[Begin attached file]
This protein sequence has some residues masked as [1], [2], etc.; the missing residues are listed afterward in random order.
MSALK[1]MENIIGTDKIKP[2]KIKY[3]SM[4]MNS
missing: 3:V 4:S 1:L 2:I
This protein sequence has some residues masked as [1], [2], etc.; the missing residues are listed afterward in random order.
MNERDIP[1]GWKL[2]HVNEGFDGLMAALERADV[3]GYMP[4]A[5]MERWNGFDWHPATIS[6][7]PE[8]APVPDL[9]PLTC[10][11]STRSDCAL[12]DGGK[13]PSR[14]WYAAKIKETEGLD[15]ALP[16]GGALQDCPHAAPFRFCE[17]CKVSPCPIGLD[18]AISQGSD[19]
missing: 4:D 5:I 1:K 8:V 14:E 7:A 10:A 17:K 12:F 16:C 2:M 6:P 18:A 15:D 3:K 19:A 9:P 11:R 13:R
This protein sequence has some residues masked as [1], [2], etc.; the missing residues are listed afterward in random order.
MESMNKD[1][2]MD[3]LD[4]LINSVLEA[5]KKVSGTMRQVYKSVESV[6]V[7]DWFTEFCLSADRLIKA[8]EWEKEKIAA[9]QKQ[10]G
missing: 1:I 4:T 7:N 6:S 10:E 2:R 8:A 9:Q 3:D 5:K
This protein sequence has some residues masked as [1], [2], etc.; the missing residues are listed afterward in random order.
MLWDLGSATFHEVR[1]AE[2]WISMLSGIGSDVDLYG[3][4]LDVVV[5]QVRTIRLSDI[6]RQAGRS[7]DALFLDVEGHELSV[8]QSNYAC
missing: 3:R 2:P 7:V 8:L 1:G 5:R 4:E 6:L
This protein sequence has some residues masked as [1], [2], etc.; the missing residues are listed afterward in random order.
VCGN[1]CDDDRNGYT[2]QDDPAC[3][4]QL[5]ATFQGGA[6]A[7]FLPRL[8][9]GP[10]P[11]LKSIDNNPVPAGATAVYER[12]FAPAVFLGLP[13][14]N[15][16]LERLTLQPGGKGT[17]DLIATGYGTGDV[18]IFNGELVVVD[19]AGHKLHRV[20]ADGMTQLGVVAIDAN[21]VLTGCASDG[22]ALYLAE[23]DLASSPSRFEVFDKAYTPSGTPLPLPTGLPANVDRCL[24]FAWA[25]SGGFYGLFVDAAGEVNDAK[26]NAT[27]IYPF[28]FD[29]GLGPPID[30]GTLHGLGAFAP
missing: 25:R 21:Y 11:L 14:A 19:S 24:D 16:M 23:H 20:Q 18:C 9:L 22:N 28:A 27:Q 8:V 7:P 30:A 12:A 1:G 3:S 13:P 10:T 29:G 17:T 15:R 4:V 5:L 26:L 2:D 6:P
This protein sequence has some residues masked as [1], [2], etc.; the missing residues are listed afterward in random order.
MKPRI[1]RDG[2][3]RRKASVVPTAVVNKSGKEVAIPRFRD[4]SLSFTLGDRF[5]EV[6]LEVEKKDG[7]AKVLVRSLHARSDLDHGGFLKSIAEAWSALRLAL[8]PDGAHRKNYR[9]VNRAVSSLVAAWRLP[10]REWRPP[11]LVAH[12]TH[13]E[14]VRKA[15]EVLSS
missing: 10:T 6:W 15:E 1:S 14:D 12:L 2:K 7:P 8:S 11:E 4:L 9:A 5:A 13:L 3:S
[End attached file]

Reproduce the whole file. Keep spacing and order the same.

This protein sequence has some residues masked as [1], [2], etc.; the missing residues are listed afterward in random order.
MSALK[1]MENIIGTDKIKP[2]KIKY[3]SM[4]MNS
missing: 3:V 4:S 1:L 2:I
This protein sequence has some residues masked as [1], [2], etc.; the missing residues are listed afterward in random order.
MNERDIP[1]GWKL[2]HVNEGFDGLMAALERADV[3]GYMP[4]A[5]MERWNGFDWHPATIS[6][7]PE[8]APVPDL[9]PLTC[10][11]STRSDCAL[12]DGGK[13]PSR[14]WYAAKIKETEGLD[15]ALP[16]GGALQDCPHAAPFRFCE[17]CKVSPCPIGLD[18]AISQGSD[19]
missing: 4:D 5:I 1:K 8:V 14:E 7:A 10:A 17:K 12:F 16:C 2:M 6:P 18:A 15:D 3:K 19:A 9:P 11:R 13:R
This protein sequence has some residues masked as [1], [2], etc.; the missing residues are listed afterward in random order.
MESMNKD[1][2]MD[3]LD[4]LINSVLEA[5]KKVSGTMRQVYKSVESV[6]V[7]DWFTEFCLSADRLIKA[8]EWEKEKIAA[9]QKQ[10]G
missing: 1:I 4:T 7:N 6:S 10:E 2:R 8:A 9:Q 3:D 5:K
This protein sequence has some residues masked as [1], [2], etc.; the missing residues are listed afterward in random order.
MLWDLGSATFHEVR[1]AE[2]WISMLSGIGSDVDLYG[3][4]LDVVV[5]QVRTIRLSDI[6]RQAGRS[7]DALFLDVEGHELSV[8]QSNYAC
missing: 3:R 2:P 7:V 8:L 1:G 5:R 4:E 6:L
This protein sequence has some residues masked as [1], [2], etc.; the missing residues are listed afterward in random order.
VCGN[1]CDDDRNGYT[2]QDDPAC[3][4]QL[5]ATFQGGA[6]A[7]FLPRL[8][9]GP[10]P[11]LKSIDNNPVPAGATAVYER[12]FAPAVFLGLP[13][14]N[15][16]LERLTLQPGGKGT[17]DLIATGYGTGDV[18]IFNGELVVVD[19]AGHKLHRV[20]ADGMTQLGVVAIDAN[21]VLTGCASDG[22]ALYLAE[23]DLASSPSRFEVFDKAYTPSGTPLPLPTGLPANVDRCL[24]FAWA[25]SGGFYGLFVDAAGEVNDAK[26]NAT[27]IYPF[28]FD[29]GLGPPID[30]GTLHGLGAFAP
missing: 25:R 21:Y 11:L 14:A 19:S 24:D 16:M 23:H 20:Q 18:C 9:L 22:N 28:A 27:Q 8:V 7:P 30:A 12:A 1:G 3:S 13:P 10:T 29:G 17:T 15:R 4:V 5:L 26:L 2:D 6:P
This protein sequence has some residues masked as [1], [2], etc.; the missing residues are listed afterward in random order.
MKPRI[1]RDG[2][3]RRKASVVPTAVVNKSGKEVAIPRFRD[4]SLSFTLGDRF[5]EV[6]LEVEKKDG[7]AKVLVRSLHARSDLDHGGFLKSIAEAWSALRLAL[8]PDGAHRKNYR[9]VNRAVSSLVAAWRLP[10]REWRPP[11]LVAH[12]TH[13]E[14]VRKA[15]EVLSS
missing: 10:T 6:W 15:E 1:S 14:D 12:L 2:K 7:P 8:S 11:E 4:L 9:A 5:A 13:L 3:S